""God exists" is a proposition. I thought a fair minded reader would understand that was the proposition we were discussing."

No, I disagree. I initially read it that way, but it made no sense. Look at the post you wrote in response to Vallicella:

"The proposition is the existence of a God. Both the proposition and the affirmative to the proposition are called theism, and the denial is atheism."

If you were discussing the proposition, "god exists," then what sense can be made of your referring to "both the proposition and the affirmative to the proposition"? The best way I could find to make sense of this would be to take you to be using the term 'proposition' to mean something along the lines of "the issue under discussion."

"Atheism is a description of the false position to the proposition that is Theism. Theism is the proposition, and theism is also a description of the true property."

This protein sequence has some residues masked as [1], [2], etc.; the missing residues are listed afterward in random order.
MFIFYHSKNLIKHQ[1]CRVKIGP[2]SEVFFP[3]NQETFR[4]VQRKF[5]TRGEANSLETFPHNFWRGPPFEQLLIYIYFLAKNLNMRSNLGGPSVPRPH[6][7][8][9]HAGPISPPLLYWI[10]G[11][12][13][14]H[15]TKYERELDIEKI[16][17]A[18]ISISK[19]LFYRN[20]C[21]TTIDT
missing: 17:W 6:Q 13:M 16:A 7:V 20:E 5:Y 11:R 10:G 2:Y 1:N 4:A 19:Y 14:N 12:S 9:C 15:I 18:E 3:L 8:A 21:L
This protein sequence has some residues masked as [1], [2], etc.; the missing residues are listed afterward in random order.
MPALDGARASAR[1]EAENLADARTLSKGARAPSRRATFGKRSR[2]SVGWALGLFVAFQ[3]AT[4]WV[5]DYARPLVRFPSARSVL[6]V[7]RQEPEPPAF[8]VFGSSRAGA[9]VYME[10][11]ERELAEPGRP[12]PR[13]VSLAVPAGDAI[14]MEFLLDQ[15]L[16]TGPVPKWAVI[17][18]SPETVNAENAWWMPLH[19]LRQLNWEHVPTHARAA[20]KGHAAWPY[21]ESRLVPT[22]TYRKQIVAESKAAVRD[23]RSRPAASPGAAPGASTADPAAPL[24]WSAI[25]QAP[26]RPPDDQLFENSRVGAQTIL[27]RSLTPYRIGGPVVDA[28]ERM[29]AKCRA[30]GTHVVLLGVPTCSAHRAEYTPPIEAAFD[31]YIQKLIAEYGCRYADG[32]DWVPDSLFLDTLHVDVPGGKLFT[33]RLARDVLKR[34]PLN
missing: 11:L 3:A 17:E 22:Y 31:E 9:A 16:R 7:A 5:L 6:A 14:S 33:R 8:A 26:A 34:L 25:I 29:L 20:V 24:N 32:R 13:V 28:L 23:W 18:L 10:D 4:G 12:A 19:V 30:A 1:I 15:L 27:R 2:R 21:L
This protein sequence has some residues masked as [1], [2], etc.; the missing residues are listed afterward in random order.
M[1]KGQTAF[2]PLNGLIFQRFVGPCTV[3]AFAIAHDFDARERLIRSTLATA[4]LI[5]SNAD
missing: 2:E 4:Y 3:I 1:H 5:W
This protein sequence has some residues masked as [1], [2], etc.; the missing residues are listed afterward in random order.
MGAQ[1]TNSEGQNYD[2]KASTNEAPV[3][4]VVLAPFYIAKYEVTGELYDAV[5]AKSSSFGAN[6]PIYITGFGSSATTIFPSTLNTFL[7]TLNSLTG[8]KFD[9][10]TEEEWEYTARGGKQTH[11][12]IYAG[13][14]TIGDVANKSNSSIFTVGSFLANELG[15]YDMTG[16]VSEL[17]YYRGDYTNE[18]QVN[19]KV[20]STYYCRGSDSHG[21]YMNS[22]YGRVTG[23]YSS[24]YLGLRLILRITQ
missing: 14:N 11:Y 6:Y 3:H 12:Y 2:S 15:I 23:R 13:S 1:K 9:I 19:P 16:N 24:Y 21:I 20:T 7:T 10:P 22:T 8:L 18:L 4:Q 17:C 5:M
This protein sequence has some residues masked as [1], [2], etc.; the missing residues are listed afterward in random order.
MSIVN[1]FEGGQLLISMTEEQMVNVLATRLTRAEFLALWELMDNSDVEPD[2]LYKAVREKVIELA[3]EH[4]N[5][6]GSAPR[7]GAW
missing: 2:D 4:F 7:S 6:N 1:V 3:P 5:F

See? "Theism is the proposition" *and* "theism is also a description of the true property." Now you just said that the proposition any fair minded reader would tease out of your post was, "god exists," but how in the world can the proposition "god exists" be the "true property"?

Papalinton said...

"A Universal Negative is an assertion that is impossible to prove." [Ben Yachov]

Absolutely. One does not have to prove a negative. One should *assume* the negative.

For example, we do not have to prove that gravity exists. We assume the negative. That is our baseline. After a couple of falls and broken legs, we will then have proven the positive about gravity. Gravity exists.

For theism. We assume the negative. That is our baseline. After a couple of resurrections from the dead, a few walks on water, a half-dozen virgin births [cases of abiogenesis], A recorded meetings of jesus with another of the five hundred, or a couple of witnessed episodes of involvement with a talking burning bush, or a bunch of stars aligning up to inscribe the words, "God is here for you", ought to be enough to clinch proof that god exists.

It's a simple as that.

Otherwise one must *assume* the negative.

BenYachov said...

Wow Paps you are actually trying to argue rationally rather then just regurgitate Gnu platitudes you picked up off of dawkins.com!

Nice!

Keep it up you might actually shed your latent fundamentalism once and for all.

>Otherwise one must *assume* the negative.